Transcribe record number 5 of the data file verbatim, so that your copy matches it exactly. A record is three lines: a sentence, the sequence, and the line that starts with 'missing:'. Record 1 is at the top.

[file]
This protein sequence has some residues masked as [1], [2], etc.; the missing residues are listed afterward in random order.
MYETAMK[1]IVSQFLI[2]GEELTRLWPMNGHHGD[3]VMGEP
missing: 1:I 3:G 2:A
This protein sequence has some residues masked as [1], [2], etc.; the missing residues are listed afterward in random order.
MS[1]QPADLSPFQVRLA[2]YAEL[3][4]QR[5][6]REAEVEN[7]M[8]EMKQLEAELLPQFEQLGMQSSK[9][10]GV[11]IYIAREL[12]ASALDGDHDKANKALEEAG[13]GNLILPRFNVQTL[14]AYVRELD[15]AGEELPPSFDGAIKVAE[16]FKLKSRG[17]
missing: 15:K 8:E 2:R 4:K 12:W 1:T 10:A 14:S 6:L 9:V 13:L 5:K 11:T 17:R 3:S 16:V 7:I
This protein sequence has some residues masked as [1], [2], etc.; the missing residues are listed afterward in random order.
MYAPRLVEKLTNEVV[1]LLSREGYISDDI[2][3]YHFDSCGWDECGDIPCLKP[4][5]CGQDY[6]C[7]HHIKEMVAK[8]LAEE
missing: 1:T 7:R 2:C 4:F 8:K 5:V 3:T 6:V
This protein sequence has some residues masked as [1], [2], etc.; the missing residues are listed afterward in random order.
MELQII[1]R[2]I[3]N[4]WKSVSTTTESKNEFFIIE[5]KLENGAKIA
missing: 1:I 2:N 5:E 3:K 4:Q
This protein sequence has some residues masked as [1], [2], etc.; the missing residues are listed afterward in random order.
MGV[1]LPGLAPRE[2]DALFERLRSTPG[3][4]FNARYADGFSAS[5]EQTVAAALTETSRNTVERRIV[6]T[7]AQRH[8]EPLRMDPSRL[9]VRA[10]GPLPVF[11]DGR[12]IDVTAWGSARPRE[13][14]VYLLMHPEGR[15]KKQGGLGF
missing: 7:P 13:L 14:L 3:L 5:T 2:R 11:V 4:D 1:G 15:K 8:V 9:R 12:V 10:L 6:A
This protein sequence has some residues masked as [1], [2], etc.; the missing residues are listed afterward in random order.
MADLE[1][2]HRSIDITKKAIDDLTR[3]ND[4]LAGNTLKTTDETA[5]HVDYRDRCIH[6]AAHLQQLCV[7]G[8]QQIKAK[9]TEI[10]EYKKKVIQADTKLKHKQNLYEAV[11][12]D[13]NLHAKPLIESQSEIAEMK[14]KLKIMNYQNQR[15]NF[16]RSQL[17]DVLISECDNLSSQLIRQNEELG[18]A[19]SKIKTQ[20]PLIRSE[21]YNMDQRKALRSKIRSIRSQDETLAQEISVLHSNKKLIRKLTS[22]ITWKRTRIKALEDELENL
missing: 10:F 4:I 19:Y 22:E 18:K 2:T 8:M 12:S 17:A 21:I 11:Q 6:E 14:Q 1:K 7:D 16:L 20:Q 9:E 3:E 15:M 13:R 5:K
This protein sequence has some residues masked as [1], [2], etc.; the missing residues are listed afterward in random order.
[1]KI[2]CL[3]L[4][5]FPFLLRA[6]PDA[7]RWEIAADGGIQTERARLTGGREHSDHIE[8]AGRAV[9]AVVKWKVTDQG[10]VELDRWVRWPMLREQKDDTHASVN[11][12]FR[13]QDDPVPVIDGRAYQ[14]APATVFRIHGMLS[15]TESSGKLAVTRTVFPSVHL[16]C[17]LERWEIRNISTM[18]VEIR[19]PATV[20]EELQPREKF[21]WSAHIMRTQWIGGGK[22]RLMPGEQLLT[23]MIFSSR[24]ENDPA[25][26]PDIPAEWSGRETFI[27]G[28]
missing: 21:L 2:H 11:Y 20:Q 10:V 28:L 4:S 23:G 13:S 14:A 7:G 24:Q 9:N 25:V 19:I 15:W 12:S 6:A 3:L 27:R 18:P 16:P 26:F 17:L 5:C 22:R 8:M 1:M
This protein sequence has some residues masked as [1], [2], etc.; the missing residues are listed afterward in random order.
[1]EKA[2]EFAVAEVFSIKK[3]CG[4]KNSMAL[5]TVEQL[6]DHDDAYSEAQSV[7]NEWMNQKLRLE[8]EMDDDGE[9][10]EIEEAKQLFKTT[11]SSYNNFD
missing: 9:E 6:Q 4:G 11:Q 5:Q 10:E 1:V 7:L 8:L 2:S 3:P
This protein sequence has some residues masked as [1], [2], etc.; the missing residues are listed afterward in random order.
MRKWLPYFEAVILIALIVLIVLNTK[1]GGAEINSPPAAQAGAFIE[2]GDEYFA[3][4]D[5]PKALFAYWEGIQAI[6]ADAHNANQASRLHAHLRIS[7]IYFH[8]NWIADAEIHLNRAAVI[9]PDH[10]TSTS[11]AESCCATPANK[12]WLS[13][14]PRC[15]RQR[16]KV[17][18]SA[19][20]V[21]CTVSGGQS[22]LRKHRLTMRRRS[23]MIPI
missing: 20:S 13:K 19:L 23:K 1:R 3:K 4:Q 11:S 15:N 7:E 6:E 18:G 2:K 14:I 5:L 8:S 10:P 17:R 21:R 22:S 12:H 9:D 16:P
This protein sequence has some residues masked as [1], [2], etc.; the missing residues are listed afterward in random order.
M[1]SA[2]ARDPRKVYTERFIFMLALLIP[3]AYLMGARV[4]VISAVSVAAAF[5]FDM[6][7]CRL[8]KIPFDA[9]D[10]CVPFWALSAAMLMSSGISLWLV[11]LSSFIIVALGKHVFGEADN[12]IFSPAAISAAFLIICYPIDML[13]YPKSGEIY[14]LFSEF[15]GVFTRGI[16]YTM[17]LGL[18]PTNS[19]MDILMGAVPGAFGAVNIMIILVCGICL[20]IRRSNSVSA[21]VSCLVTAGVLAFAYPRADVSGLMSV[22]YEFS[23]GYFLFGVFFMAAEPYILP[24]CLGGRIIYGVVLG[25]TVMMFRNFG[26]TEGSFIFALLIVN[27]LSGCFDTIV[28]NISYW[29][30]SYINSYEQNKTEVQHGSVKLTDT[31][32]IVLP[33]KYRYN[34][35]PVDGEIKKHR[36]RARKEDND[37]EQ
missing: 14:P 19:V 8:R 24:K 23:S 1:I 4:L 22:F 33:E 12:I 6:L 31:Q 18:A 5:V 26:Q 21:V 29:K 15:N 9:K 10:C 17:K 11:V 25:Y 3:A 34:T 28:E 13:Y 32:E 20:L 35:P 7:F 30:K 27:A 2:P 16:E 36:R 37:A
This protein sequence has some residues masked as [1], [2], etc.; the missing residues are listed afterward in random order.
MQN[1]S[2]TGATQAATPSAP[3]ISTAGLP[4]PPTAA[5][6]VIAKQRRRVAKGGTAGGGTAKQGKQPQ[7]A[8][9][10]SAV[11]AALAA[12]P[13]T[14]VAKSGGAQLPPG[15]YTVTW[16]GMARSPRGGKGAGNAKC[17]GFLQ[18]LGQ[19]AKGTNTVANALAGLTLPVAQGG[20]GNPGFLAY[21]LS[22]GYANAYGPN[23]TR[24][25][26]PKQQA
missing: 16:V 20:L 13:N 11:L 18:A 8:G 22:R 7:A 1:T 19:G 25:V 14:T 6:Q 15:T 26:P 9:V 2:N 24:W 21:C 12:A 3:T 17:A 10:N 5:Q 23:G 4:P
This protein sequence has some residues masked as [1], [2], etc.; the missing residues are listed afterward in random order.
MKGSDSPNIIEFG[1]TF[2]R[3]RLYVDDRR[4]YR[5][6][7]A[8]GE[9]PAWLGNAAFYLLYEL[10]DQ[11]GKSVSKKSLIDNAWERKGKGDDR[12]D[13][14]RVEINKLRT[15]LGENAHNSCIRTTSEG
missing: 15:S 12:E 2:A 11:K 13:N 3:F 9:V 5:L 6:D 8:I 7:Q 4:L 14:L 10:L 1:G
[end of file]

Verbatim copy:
This protein sequence has some residues masked as [1], [2], etc.; the missing residues are listed afterward in random order.
MGV[1]LPGLAPRE[2]DALFERLRSTPG[3][4]FNARYADGFSAS[5]EQTVAAALTETSRNTVERRIV[6]T[7]AQRH[8]EPLRMDPSRL[9]VRA[10]GPLPVF[11]DGR[12]IDVTAWGSARPRE[13][14]VYLLMHPEGR[15]KKQGGLGF
missing: 7:P 13:L 14:L 3:L 5:T 2:R 11:V 4:D 1:G 15:K 8:V 9:R 12:V 10:L 6:A